Since its unveiling in August, the food pantry at Masjid Hamza, in Valley Stream, has opened once a week, on Mondays, providing vital aid to families and individuals affected financially by the coronavirus pandemic. And with the need increasing, volunteers took Thanksgiving as an occasion to expand the pantry’s services.
“Every Monday the number of families getting food is growing more and more, as the pandemic continues to have a financial impact on people, and I wanted to give back even more during this past week to allow for people to be covered and happy on the holiday,” said Ruhee Kapadia, of Valley Stream, the mosque’s outreach coordinator. “We thought about the fact that there might be an extra-special need for food donations this Thanksgiving, and we were right. We ended up having dozens more people than usual call outside of the Monday hours this past week, because they needed donations for Thanksgiving.”
Normally, Kapadia said, the pantry feeds about 120 families a week. In the days before Thanksgiving, however, with pickup hours expanded beyond Monday, it fed 200 families with 5,300 pounds of food. It also provided toiletries and clothes.
Kapadia said that giving to the food insecure has long been a part of her daily routine. An immigrant who arrived in the United States in 2001 from Bombay, India, she grew up in a middle-class family, and her father often gave to the poor, which inspired her to do the same. Additionally, as a teacher, and mother of four children, Kapadia said she “knows firsthand how hard it can be to have to provide for those she loves with all her heart.”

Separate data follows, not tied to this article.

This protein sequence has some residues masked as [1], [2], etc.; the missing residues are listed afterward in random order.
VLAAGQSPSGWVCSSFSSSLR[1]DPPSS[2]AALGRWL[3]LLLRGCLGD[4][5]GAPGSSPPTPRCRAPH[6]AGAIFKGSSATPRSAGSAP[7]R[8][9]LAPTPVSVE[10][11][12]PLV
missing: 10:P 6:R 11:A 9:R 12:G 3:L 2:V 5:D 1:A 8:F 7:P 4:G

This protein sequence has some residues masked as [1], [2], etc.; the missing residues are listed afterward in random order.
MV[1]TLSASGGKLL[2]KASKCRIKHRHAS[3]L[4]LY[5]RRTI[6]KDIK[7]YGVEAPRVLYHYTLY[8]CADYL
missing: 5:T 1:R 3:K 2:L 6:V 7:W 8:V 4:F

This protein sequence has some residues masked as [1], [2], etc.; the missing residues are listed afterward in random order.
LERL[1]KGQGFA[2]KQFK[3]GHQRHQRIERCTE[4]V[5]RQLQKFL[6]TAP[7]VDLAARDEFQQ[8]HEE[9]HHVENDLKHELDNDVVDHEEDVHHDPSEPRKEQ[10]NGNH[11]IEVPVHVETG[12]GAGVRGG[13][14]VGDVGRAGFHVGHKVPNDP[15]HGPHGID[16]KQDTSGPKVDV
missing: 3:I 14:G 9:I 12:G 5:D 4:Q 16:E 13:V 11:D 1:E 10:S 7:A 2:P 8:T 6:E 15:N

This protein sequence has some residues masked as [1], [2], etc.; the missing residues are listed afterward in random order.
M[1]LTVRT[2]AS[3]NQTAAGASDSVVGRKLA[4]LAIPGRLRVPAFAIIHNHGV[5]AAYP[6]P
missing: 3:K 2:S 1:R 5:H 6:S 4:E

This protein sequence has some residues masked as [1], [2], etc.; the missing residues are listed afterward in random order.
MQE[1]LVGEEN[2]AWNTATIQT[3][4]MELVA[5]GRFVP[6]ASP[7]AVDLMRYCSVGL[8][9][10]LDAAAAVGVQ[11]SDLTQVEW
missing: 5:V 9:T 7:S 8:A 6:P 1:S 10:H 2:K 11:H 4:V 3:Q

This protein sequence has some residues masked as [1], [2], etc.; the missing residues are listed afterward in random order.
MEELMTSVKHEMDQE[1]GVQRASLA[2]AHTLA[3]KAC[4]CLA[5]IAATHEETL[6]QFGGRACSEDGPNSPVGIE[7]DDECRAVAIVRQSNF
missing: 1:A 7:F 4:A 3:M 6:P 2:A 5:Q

“I always get tears of joy and it makes me smile when I give to others,” she said. “I also enjoy seeing people smile back when I help them and to know that in that moment they are probably thinking, ‘It’s going to be OK’; [that] makes me so happy,” Kapadia said. “Last week, I was also really happy to see so many different people that came together from the community regardless of our differences to build up others through these donations.”
Since the pantry opened, she and others said food donations have expanded beyond the local Muslim community.
“I really love the fact that everyone can get something from the pantry and that it’s not just for Muslim people, because it really brings the community together,” said Matthew Khan, of Valley Stream, a longtime mosque congregant. “I hope to start giving donations to the Masjid Hamza food pantry soon because the Islamic faith is built on five pillars, and charity is one of them. It’s mandatory.”
“I’m Catholic, and it made me happy that it didn’t matter what religion I am. I was still welcomed into the Masjid Hamza to help out,” said Valley Streamer and village Sanitation Department worker Kevin Aburto, who was among those who organized donations to the pantry before Thanksgiving. “I also like the fact that people who come to receive donations aren’t judged based on their skin color or religion, because no matter who you are, if you are hungry and knock on the Masjid Hamza’s door, they will help you out.”
Others at the Sanitation Department pitched in as well.
“Some people aren’t that fortunate, so if we can give a helping hand, we will do it,” Department Supervisor Dominick Milillo said. “Those who are less fortunate deserve to have a good holiday, at any time, not just during the pandemic. Giving back is symbolic, given the very unprecedented times we are in. It gives people hope.”